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three workers were employed by Breeze National, a Brooklyn-based company with mob ties and a checkered safety record.

Emergency workers tend to injured construction worker.



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Mariela Lombard/for New York Daily News



The scene of the building collapse on W. 131st St. in Harlem.


Michael Schwartz for New York Da


Rubble trapped three workers after the collapse.


Michael Schwartz for New York Da



Another view of the scene.


Three hardhats who worked for a demolition company with ties to the mob were trapped in the rubble of a Harlem building when tons of reinforced concrete crashed down on them Thursday, killing one worker and seriously injuring two others.

Juan Ruiz, a 69-year-old grandfather who was about to retire, died shortly after he and another construction worker were pulled out of the twisted debris.

As anxious co-workers looked on, firefighters were tearing through the wreckage in a valiant effort to reach the third trapped worker, 60-year-old King Range.

“Help me!” Range cried out as firefighters guided by his pleas found him inside a crevice of crumbled concrete, his left arm pinned by a half-ton slab.

“There was a void in there,” FDNY Captain Robert Morris of Rescue 1 in midtown said later. “He was basically saying, ‘Help me.’ ”

Forty-five minutes later, firefighters carried Range out of the ruins.

“He was really banged up, but he talked all the way to the ambulance,” said a firefighter who helped get him to St. Luke’s Hospital.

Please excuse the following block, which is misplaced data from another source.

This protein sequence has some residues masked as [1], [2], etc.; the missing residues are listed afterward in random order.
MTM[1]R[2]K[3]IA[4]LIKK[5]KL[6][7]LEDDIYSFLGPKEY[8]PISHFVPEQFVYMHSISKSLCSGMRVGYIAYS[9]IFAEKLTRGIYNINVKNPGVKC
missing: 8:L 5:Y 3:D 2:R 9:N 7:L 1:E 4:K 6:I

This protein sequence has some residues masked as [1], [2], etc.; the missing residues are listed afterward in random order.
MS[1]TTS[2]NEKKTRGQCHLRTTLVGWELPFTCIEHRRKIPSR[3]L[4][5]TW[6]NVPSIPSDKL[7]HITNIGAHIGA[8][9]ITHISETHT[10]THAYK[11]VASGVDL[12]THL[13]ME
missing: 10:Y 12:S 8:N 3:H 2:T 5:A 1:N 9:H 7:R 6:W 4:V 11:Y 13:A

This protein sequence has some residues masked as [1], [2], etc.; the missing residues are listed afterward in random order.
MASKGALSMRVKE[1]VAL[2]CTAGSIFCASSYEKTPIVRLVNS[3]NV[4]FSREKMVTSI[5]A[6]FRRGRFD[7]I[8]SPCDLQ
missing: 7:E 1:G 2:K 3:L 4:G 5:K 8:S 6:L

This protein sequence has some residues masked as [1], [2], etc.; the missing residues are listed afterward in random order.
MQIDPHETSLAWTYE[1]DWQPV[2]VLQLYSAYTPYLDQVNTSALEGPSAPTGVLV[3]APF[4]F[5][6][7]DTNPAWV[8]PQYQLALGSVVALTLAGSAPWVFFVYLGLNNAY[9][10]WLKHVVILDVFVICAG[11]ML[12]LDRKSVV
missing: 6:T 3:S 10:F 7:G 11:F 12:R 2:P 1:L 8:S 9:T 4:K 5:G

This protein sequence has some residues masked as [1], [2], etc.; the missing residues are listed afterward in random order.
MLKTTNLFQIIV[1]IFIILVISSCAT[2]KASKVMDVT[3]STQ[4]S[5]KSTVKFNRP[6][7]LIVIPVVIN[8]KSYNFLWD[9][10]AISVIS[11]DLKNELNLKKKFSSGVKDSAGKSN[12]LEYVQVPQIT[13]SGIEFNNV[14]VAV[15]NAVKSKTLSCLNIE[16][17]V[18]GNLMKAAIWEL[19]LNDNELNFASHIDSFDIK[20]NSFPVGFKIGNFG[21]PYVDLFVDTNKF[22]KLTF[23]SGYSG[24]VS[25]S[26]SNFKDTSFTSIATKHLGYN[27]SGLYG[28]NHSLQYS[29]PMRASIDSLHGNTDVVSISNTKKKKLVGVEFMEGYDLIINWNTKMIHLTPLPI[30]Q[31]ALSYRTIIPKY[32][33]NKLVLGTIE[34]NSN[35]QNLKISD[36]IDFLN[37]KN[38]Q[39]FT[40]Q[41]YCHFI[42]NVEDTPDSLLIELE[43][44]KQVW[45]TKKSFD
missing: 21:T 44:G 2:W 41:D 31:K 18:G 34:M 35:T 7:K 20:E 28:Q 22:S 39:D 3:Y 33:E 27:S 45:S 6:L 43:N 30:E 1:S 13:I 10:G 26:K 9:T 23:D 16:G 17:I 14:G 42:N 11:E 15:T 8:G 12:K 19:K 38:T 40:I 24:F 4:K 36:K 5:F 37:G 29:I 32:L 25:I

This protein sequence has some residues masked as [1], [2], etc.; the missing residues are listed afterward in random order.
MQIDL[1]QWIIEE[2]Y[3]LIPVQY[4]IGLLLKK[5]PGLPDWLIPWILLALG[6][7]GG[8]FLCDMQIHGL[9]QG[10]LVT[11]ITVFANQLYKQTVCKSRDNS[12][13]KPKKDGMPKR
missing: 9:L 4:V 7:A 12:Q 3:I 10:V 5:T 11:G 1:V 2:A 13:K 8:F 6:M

There, Range’s son, thanked God and the firefighters for delivering his dad from what could have been a concrete crypt.

“I’m just extremely thankful to God he’s alive,” said
King Range Jr., 25, of the Bronx, who uses a wheelchair to get around and suffers from cerebral palsy. “Honestly, I don’t know what I would have done without him.”

King and 30-year-old Sakim Kirby, were expected to recover.

The three workers were employed by Breeze National, a Brooklyn-based company with mob ties and a checkered safety record. The company was hired by Columbia University to demolish the century-old warehouse to make way for their expansion into Harlem.

Breeze National began demolishing the former two-story paint warehouse at 604-606 W. 131st St. last month, records show.

The company is owned by Toby Romano, a Luchese crime family associate who was convicted in 1988 of bribing inspectors to overlook health violations on asbestos-removal jobs.

A call to Romano’s company was not returned. But this was not the first time a Breeze National worker died on a Columbia demolition job.

Two years ago, 51-year-old Jozef Wilk fell to his death while demolishing a Columbia-owned building at 3229 Broadway.

Up in the Bronx, there were only tears as Ruiz’s widow, Francisca, wept uncontrollably on the bed she had shared with her husband of 46 years.

His 37-year-old daughter, Sandra, rocked back and forth on the edge of the bed with tears in her eyes saying, “Oh my God! Oh my God!”

Nearby was Ruiz’s prized possession — a photograph of himself shaking hands with Pope John Paul II.

“He was going to retire soon and go back home” to the Dominican Republic, said nephew Michael Pimentel, 36. “He had boxes upstairs and everything . . . Life is just so hard sometimes.”